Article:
3 Must-Have SEO Tips for Newbies and Customers


The biggest mistake I see SEO newbies making is what I call “finding the right path”.

Passionate newbie SEO pros, drunk with visions of possible traffic, sales, and money that should follow a number one ranking for a high-value keyword, spend hours re-designing engine results pages looking for a quick fix that will push their site to the top.

The SEO industry is full of people who need validation.

These personalities must “be right”.

The problem is, in our industry, it is not always possible to tell who is right.

In fact, I would venture to say that there is more than one way to be right – and a lot of ways to be wrong – when it comes to SEO.

So when newcomers to the industry look to their established peers for advice, they are often presented with seemingly conflicting views where all parties believe their path is the “right” path.


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And in many cases, their path may be correct.

But this is usually not the alone manner.

Here are three tips that any SEO newbie and prospect should consider.

1. What makes a “quality” site

Recently I had an interaction on Twitter with a reader who thought Google was doing a poor job of ranking sites with the highest quality information.

I argued that while there are certainly many egregious examples of Google ranking a site that doesn’t make sense for a specific query, they do so far more often than they are wrong.

During the discussion, the reader said that Google should be able to determine the best information on a topic and rank that site at the top.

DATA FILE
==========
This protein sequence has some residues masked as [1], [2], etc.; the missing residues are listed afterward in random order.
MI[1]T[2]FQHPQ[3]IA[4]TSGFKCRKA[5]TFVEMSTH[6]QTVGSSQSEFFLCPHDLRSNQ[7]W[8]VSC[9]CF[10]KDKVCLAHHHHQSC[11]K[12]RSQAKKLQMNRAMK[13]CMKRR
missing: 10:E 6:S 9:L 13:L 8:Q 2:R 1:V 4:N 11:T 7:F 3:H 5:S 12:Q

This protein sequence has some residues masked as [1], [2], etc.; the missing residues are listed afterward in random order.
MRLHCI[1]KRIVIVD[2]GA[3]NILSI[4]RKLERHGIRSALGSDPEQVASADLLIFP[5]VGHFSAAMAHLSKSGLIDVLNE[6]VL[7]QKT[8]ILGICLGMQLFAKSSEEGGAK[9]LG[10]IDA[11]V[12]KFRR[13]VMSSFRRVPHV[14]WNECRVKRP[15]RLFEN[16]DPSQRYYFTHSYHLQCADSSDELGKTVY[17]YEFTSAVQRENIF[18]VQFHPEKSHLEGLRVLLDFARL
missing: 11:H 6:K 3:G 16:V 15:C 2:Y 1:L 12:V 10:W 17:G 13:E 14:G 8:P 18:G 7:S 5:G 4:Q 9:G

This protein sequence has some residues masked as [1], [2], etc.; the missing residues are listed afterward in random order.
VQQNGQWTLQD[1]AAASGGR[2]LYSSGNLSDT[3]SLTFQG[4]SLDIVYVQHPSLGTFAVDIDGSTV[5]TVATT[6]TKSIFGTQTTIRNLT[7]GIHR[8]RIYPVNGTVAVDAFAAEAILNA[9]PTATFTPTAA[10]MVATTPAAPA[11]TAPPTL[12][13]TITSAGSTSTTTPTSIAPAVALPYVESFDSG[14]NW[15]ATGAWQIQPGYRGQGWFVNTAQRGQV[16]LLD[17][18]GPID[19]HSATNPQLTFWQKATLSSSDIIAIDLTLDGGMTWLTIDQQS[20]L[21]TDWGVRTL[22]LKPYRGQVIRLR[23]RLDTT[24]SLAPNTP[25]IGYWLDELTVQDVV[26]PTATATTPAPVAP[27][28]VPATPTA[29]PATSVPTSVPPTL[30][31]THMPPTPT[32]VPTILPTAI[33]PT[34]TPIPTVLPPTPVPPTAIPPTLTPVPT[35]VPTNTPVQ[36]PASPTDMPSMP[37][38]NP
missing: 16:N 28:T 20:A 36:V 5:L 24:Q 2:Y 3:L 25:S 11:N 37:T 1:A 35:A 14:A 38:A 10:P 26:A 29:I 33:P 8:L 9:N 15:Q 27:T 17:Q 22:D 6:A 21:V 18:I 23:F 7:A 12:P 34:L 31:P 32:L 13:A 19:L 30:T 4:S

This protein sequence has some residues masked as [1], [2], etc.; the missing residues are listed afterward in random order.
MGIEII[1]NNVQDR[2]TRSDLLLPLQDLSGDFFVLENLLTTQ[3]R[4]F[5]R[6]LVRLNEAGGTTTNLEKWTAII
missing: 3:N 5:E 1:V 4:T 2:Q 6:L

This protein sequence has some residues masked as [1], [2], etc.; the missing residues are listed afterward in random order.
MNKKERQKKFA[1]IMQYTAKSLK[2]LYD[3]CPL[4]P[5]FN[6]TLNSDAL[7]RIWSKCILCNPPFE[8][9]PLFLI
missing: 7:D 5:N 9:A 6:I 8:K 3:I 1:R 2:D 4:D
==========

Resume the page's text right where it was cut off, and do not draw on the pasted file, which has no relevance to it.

Most of the time, they do.

But if your site is not ranking for the query you want and you think your content is better than what is ranking, then it’s easy to just say that Google got it wrong.


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Recently, Google John Mueller tweeted that when looking at quality, webmasters should look at their entire site, not just the pages that aren’t ranking or indexing.

In other words, it’s not just the page targeting the money keyword you want to rank for.

Creating quality content for the whole site is imperative for ranking, especially for competitive keywords.

We no longer live in a world where specific doorway pages that follow a reverse engineered formula will result in rankings for competitive keywords.

It’s like the old saying: a rising tide makes all boats float.

Quality content across a site increases the value of all pages.

But the quality is somewhat subjective.

As I said in this recent Twitter interaction, it’s hard to know which site is the best quality for a specific topic.

Google makes this determination algorithmically.

But this algorithm takes into account decades of data, as well as billions of searches every week.

They are good enough to determine what the quality looks like.

My best advice is to spend as much time as possible figuring out what your prospects are looking for and then delivering it to them.

You can take a look at Google’s reviewer guidelines to understand a little bit about what Google considers quality.